If NBA fans outside of Pennsylvania didn’t know the name Tyrese Maxey, they sure do now.
While the Toronto Raptors were keying in on superstars Joel Embiid and James Harden, the Philadelphia 76ers‘ second-year guard was showcasing why he is such an important player in their success with 38 points in a Game 1 win.
If the 76ers were to make a deep playoff run, “The Maxey Game” would be the performance that sparked it all.
That got us thinking: What other X factors are hiding in the first round of the playoffs? Which under-the-radar players could swing a game — or even a series — by themselves?
Our NBA experts are breaking down one player from all 16 playoff teams who could get hot from long range, provide a defensive spark or come out of nowhere to lead his team to a victory.
Johnson just had the finest season of his young career, putting up personal bests across the board. He became one of the top Sixth Man of the Year contenders by averaging 12.5 points in just 26.2 minutes per game while shooting a sizzling 42.5% from 3.
Case in point: March 4 vs. Knicks
Johnson also hit at least two 3s in 12 of the 21 playoff games he appeared in last year, offering a glimpse of what he can do on the brightest stage. His worst game out of the Suns’ entire run, however, might have been in the Bucks’ NBA Finals-clinching win in Game 6, when Johnson scored just three points on 1-for-5 shooting, surely giving him motivation for a bounce-back this postseason.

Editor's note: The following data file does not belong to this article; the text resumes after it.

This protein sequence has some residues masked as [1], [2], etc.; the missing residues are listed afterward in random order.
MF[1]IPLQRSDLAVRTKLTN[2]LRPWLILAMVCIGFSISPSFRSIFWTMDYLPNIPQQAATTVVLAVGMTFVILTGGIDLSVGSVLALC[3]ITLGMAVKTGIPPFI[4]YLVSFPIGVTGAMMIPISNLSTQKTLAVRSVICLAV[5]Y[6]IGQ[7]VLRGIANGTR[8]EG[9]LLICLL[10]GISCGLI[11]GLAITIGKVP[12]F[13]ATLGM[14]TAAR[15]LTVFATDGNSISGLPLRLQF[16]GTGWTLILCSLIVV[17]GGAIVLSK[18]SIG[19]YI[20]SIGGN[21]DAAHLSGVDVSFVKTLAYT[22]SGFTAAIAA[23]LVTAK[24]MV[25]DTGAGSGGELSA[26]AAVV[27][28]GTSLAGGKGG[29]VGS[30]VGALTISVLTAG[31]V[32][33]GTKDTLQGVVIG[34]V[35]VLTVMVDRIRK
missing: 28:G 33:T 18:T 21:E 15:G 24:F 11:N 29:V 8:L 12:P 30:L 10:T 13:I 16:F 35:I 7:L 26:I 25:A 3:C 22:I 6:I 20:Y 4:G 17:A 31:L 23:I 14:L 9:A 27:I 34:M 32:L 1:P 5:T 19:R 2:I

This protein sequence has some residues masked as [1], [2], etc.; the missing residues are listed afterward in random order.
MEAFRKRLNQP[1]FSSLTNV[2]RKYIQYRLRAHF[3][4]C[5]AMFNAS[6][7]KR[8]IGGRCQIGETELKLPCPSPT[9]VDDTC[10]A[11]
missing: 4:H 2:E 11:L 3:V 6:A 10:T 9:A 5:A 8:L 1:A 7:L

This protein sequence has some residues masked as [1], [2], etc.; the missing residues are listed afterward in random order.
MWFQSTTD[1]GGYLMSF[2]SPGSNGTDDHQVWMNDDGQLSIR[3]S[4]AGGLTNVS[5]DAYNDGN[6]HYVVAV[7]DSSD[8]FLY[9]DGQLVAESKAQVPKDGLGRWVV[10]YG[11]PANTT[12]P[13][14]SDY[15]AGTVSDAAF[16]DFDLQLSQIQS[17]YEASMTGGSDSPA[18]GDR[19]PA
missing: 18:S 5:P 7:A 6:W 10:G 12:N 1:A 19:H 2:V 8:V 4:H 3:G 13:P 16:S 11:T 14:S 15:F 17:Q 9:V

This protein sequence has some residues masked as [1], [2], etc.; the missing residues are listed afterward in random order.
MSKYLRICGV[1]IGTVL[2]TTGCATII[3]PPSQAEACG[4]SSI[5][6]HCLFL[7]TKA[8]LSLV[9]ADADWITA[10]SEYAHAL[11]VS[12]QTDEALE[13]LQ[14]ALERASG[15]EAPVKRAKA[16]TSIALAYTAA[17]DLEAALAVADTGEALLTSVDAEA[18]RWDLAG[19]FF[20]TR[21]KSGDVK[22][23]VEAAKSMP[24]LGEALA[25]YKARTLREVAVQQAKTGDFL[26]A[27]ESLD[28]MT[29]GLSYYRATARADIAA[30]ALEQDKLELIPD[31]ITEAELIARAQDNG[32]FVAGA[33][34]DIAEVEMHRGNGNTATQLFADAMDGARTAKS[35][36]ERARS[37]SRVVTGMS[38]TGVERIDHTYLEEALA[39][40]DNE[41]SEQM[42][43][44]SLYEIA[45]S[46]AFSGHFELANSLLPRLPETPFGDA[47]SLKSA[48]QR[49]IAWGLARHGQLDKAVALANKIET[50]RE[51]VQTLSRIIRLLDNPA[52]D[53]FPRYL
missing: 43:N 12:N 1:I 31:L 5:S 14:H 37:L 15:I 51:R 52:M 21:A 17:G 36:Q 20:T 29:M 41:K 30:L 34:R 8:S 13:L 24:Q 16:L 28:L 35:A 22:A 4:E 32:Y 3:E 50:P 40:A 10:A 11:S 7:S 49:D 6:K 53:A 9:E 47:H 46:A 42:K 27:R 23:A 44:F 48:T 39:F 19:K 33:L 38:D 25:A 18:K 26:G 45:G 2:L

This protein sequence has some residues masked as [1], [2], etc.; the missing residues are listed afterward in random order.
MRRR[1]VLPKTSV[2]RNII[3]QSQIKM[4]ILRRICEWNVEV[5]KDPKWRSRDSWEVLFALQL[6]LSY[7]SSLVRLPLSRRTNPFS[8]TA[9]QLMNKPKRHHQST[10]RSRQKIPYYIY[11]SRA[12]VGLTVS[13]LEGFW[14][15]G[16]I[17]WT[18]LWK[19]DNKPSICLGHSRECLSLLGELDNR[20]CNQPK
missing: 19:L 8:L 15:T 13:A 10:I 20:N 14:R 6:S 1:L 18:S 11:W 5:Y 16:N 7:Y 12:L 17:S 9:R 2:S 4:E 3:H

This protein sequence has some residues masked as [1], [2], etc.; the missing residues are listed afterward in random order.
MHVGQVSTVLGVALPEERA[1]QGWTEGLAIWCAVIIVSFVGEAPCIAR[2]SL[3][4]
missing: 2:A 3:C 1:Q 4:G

— Dave McMenamin
Herro can get hot in a hurry and will be crucial to any major success the Heat have in the postseason. His ability to space the floor will create even more opportunities for Jimmy Butler, Bam Adebayo and other teammates. Herro already has proved he isn’t afraid of the biggest stage, as he showed during the 2020 playoffs when he repeatedly hit important shots during the Heat’s run to the Finals.
Case in point: Jan. 8 vs. Suns
With the Heat playing without Butler and Adebayo, it was Herro who dropped 33 and went 12-for-20 from the field in a 123-100 rout of the league-leading Suns. The difference in Herro’s game this season is his consistency. Heat coach Erik Spoelstra knew what he was getting from the Kentucky product on most nights, and that is what should help propel Herro during this postseason run.
— Nick Friedell
After logging only nine minutes in last year’s playoffs, Clarke will need to play a major role in this series with Minnesota if the Grizzlies want Jaren Jackson Jr. to spend a lot of time as the primary defender on All-Star center Karl-Anthony Towns. Clarke thrives as a roll threat offensively and can guard forwards.
Case in point: Nov. 8 and Jan. 13 vs. Timberwolves
Clarke was a critical contributor in both of Memphis’ wins over Minnesota this season. He averaged 17 points and 8.5 rebounds while shooting 66.7% from the floor in those two games, as the Grizzlies outscored the Timberwolves by 25 points with Clarke on the floor. Memphis was plus-20 in 23 minutes against the Minnesota this season when Clarke joined Ja Morant and Jackson on the floor.
— Tim MacMahon
When White arrived in Boston at the trade deadline, he was precisely the player the Celtics needed: one of the league’s better perimeter defenders who also is a quick decision-maker offensively. What could make or break Boston’s hopes of a deep playoff run is White’s 3-point shooting. He shot under 31% with the Celtics after being at around 35% the previous two seasons.